Objectives can be set for the completion of tasks or projects by a specified date or to achieve an interim result. A target for a database administrator could be to develop a new database to meet the need of the HR department by the end of the year.
Behavioral expectations are often set out generally in competency frameworks but they may also be defined individually under the framework headings. Competency frameworks may deal with areas of behavior associated with core values, for example, teamwork, but they often convert the aspirations contained in value statements into more specific examples of desirable and undesirable behavior, which can help in planning and reviewing performance.
Expectations can be defined for upholding the core values of the organization. The aim would be to ensure that espoused values become values in use.
Performance improvement objectives define what needs to be done to achieve better results. They may be expressed in a performance improvement plan, which specifies what actions need to be taken by role holders and their managers.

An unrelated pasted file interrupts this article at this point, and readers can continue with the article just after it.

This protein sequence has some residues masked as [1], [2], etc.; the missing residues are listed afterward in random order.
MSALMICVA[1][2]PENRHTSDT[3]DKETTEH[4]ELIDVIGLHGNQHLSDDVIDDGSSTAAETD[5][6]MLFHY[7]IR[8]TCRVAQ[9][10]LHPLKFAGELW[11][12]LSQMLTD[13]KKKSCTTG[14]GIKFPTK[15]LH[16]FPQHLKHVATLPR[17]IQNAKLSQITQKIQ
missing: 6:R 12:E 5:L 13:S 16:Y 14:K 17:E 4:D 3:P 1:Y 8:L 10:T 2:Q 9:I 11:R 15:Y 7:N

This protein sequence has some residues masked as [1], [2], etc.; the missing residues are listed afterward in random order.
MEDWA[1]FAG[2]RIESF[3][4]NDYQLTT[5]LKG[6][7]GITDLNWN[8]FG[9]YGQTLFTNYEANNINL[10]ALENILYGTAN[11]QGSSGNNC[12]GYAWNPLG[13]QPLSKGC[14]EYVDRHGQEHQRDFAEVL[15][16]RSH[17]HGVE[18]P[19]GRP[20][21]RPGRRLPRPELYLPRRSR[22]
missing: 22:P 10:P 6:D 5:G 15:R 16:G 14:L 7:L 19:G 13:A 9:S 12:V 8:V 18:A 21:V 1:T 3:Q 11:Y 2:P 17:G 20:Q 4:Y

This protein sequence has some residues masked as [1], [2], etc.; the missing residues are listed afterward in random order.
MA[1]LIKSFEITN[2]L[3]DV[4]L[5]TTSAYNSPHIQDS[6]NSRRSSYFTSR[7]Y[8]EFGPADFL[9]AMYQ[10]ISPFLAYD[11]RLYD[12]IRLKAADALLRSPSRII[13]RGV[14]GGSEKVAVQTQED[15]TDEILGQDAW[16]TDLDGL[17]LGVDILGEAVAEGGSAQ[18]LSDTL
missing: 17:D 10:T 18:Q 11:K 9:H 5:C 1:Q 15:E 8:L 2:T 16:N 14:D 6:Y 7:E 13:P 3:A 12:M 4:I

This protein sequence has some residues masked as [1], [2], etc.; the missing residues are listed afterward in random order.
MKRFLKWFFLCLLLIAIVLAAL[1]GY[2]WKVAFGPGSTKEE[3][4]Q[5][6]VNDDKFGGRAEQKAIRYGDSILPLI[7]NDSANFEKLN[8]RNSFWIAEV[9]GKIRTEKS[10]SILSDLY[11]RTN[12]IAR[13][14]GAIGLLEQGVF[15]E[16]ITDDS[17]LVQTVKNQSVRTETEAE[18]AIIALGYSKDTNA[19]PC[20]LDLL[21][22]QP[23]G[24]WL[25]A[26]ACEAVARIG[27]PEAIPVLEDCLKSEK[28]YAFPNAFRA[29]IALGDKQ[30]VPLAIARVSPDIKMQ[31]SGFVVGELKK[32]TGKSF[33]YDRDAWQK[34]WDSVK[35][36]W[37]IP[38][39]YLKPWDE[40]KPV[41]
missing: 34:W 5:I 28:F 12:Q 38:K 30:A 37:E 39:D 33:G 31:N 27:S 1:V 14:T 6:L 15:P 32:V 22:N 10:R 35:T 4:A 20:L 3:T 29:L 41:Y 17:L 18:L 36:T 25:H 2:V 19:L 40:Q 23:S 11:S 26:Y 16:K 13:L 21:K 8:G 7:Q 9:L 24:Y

Developmental or learning objectives specify areas for personal development and learning in the shape of enhanced knowledge and skills (abilities and competences).
Integrating the Objectives
A defining characteristic of performance management is the importance attached to the integration or alignment of individual objectives with organizational objectives. The aim is to focus people on doing the right things in order to achieve a shared understanding of performance requirements throughout the organization.
The integration of organizational and individual and team objectives is often referred to as a process of ‘cascading objectives’. However, cascading should not be regarded as just a top-down process.